Last updated April 12, 2019
With electronic gadgets on the rise in Ghana, worries have been growing over the resultant crisis in the ever increasing amounts of e-waste in the country. Despite the government enacting a law to try and control the importation of such devices into Ghana and curb the electronic waste crisis, critics say that those in power do not really have the will or the desire to stop it or to take the seriousness of the need for the recycling of old cell phones and other electronic items as seriously as it needs to be.
Emmanuel Dogbevi, who is a passionate advocate against the dumping of electronic waste, is one such critic. “We have a clear and present danger, a situation that calls for immediate, urgent, calculated action, and if the government is still talking about laws, what concrete action is on the ground to address the issue?” Dogbevi asks pertinently. “It’s not evident… we need serious public education to discourage Ghanians from patronizing old electronic consumer goods. People might think initially that they’re cheap but they’re not – they’re expensive in the long run.”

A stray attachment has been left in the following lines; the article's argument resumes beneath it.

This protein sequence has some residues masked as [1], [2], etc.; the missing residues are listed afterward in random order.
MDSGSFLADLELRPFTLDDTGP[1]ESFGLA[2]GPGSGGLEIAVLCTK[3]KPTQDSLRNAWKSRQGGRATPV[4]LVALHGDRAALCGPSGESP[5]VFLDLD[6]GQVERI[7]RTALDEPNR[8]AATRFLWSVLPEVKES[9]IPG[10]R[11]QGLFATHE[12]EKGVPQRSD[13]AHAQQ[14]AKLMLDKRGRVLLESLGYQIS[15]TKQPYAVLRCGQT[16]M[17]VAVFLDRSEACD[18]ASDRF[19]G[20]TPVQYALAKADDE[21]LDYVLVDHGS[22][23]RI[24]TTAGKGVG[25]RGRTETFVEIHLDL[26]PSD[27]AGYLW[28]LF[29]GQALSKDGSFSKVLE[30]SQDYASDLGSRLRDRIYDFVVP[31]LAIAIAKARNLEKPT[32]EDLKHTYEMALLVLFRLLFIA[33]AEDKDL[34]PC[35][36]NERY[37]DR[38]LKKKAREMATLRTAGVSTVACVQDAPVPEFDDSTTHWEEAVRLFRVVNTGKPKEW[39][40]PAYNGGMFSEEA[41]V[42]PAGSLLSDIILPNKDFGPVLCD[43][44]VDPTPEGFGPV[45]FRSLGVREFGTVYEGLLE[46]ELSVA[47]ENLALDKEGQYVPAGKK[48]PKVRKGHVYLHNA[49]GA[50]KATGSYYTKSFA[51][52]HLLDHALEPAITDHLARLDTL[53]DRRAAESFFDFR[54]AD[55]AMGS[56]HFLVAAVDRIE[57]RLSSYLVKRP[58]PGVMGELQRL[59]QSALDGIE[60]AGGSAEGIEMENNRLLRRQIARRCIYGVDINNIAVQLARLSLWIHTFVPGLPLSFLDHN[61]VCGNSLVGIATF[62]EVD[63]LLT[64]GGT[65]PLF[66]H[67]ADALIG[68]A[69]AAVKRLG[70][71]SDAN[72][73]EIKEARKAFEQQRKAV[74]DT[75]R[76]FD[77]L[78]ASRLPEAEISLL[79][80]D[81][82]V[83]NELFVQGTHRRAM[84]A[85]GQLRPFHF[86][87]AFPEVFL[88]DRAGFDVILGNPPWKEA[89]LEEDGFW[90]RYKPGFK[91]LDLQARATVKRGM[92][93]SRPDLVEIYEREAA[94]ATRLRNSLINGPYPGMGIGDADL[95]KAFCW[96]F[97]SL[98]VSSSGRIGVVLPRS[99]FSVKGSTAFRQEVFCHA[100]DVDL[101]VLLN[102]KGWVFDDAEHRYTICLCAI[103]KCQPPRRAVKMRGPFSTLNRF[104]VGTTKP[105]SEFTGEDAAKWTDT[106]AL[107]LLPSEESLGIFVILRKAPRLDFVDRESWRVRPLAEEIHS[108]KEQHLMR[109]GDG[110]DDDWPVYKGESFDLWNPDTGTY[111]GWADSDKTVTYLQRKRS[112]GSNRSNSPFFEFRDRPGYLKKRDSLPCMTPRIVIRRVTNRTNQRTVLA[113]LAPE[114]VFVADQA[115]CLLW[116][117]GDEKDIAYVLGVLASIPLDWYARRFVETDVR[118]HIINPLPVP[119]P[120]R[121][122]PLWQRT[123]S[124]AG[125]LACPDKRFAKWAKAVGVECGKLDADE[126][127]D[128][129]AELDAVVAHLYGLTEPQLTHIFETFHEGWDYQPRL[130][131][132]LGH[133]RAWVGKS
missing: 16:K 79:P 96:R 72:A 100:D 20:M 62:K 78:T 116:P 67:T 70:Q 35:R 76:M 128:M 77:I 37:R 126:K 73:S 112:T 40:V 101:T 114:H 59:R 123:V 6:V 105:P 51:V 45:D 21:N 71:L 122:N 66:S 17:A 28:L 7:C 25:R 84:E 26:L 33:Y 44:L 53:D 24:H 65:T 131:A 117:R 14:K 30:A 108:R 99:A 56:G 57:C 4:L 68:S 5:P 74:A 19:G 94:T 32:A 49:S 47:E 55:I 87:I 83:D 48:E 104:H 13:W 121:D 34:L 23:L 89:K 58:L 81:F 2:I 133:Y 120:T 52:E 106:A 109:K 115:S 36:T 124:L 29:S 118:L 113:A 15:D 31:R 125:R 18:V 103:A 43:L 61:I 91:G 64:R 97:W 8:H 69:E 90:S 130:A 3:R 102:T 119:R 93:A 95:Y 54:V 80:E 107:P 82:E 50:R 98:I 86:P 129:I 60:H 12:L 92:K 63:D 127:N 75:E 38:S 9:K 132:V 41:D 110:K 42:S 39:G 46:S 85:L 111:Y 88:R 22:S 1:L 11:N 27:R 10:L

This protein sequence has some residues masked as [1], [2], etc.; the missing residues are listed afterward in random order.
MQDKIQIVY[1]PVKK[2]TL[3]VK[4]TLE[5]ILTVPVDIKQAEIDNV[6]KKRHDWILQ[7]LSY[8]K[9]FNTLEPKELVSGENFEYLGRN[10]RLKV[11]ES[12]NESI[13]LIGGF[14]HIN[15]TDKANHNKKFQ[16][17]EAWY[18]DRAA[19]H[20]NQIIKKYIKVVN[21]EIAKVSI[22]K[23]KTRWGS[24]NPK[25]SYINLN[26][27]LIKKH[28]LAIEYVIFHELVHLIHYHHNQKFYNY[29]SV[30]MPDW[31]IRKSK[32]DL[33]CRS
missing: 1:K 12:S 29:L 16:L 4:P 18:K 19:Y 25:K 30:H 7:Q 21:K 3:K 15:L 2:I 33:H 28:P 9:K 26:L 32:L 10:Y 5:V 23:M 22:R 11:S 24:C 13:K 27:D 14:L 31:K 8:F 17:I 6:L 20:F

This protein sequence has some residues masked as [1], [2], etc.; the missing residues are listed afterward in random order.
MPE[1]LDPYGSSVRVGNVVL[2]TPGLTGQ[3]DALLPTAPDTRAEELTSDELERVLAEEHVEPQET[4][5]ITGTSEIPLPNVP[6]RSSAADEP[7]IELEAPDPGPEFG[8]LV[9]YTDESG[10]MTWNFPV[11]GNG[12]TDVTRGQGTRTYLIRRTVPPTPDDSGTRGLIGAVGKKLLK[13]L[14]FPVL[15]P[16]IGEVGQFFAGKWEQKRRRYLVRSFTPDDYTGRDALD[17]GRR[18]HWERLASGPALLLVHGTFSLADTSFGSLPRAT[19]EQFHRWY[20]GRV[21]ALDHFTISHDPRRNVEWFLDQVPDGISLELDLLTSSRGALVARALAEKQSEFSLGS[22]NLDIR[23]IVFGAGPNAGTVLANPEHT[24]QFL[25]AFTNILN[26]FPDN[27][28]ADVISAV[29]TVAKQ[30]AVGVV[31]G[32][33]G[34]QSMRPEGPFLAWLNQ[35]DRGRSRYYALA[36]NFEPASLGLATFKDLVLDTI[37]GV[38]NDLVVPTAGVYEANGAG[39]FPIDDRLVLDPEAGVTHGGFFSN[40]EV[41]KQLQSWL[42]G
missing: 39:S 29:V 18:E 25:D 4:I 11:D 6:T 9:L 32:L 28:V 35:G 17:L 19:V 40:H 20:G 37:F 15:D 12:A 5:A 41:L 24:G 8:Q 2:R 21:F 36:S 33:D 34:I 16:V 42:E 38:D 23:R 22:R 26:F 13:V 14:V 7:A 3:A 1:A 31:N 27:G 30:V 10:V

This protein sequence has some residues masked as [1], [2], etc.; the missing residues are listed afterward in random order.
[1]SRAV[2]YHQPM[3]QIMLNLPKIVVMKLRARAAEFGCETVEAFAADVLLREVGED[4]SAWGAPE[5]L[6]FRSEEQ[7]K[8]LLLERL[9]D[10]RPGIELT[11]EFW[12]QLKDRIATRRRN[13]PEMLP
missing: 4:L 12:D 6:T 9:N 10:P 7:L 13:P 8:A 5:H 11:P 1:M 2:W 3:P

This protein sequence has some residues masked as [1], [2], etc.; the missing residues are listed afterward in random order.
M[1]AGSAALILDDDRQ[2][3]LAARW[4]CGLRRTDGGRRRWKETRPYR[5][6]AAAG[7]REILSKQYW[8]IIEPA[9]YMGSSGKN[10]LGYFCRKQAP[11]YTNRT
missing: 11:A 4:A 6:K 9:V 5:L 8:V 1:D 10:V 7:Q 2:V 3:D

Not everyone in Ghana is in favor of the idea of a ban, with many finding the imports both inexpensive and of better quality than what are available locally, and others wanting quality checks rather than blanket bans. Others note that the government gains valuable revenue from the taxes on such imports. Dogbevi remains unconvinced however, noting “What is economic wellbeing when you don’t have an environment safe enough to exist and to have a healthy lifestyle?”